Self-help for common mental health problems: evaluating service provision in an urban primary care setting
Primary Health Care Research and Development
Cambridge University Press. © 2006 Edward Arnold (Publishers) Ltd
Common mental health problems are highly prevalent in primary care, the UK National Service Framework for mental health demanding that effective and accessible services be made available. Although built upon a strong evidence base, traditional psychological therapies are often limited in terms of their applicability and availability. As a consequence innovative self-help programmes are increasingly being advocated as an alternative means of managing mental health illness within primary care. This study reports the results of a three month evaluation of a self-help service provided by a busy UK urban Primary Care Trust. Levels of utilization, effectiveness and stakeholder acceptability were examined through a combination of quantitative and qualitative data. A total of 662 patients were referred to the self-help clinics over a three month period, 67% of whom attended their first appointment. The mean number of sessions per patient was 2.8 (SD = 2.4), with an average total time of 69.6 min (SD = 48.2). Mean Clinical Outcomes in Routine Evaluation (CORE-OM) scores improved significantly between baseline and three month follow-up (P < 0.001), 39% of patients demonstrating a clinically significant improvement. Both selfhelp therapists and referring general practitioners reported moderate to high satisfaction with the self-help treatment model, with the majority of patients perceiving the intervention to be appropriate to their needs. Data demonstrated that, whilst there was a clear need for a simple self-help service to be based in primary care, the ultimate success of this provision necessitates a well developed infrastructure capable of providing sufficient support and information to ensure that it is flexible and responsive to individual needs.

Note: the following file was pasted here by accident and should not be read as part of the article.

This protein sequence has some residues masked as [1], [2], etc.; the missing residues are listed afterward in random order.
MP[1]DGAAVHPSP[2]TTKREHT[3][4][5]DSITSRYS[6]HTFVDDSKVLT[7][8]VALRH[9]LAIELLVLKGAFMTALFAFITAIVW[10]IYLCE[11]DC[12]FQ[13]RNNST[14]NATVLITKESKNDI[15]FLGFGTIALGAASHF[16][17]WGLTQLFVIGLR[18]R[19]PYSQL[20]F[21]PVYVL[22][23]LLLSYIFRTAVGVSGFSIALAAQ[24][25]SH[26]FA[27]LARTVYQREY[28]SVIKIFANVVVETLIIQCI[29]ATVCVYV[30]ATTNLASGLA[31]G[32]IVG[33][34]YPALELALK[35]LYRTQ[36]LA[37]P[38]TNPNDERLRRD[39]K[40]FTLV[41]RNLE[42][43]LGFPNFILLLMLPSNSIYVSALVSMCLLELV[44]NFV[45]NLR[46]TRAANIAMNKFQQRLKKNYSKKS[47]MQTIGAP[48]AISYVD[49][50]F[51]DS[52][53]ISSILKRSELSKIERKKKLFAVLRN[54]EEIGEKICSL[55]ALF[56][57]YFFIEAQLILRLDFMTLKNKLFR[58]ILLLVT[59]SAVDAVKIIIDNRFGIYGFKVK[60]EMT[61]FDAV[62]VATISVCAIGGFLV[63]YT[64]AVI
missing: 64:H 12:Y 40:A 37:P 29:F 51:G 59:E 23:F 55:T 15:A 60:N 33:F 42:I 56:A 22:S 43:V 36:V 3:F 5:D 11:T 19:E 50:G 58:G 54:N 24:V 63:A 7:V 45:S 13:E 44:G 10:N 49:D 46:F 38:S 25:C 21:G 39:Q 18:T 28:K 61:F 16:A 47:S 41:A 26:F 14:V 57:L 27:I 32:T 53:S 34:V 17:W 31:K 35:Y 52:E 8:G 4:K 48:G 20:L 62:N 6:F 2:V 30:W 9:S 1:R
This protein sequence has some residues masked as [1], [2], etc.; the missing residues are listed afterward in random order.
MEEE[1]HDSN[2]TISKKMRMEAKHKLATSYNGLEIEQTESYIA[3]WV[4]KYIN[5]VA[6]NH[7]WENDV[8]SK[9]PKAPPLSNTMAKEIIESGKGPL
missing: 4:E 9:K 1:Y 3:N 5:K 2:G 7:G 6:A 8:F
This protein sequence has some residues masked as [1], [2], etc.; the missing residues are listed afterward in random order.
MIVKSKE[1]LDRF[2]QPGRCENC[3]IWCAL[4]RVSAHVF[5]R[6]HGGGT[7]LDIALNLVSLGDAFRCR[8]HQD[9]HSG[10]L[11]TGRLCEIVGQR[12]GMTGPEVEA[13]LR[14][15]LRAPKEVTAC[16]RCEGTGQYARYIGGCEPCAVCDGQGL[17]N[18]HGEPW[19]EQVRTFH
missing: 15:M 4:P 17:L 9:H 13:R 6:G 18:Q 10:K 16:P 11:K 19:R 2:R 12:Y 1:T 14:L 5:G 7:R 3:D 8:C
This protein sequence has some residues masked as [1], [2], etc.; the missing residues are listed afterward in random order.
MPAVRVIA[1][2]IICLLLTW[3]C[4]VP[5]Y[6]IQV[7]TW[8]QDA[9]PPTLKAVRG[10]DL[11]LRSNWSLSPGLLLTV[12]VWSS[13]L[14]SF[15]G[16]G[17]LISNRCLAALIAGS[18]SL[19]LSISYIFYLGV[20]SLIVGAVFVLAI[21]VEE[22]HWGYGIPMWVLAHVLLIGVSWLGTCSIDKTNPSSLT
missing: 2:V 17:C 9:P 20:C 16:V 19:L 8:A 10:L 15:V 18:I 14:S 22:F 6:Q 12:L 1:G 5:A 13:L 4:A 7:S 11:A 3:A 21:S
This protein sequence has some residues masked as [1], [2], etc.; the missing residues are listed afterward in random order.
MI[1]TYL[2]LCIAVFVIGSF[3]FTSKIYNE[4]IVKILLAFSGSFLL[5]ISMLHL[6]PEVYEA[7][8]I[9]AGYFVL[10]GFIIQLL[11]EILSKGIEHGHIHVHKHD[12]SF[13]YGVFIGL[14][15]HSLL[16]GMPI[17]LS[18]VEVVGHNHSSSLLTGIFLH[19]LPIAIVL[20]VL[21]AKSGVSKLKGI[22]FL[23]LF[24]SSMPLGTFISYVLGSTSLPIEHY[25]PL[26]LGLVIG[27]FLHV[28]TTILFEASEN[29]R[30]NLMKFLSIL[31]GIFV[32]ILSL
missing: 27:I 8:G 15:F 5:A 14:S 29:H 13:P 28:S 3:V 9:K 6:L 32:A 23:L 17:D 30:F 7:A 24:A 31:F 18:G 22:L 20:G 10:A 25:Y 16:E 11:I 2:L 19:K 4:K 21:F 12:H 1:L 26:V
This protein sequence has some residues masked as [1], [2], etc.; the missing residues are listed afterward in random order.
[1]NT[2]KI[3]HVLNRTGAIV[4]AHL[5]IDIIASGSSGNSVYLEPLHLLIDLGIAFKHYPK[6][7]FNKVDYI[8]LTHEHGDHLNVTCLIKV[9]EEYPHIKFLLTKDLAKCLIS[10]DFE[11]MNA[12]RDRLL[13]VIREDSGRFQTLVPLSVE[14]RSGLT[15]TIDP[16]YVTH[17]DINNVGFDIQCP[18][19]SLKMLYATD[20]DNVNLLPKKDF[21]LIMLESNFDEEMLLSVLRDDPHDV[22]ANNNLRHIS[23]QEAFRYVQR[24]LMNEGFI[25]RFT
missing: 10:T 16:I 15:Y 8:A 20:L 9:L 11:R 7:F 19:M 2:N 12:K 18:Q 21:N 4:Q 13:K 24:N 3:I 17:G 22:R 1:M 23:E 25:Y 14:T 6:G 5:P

Reproduced with permission of the publisher, Cambridge University Press Copyright © 2006 Arnold
Primary Health Care Research and Development, 2006, 7 (3): pp. 211-220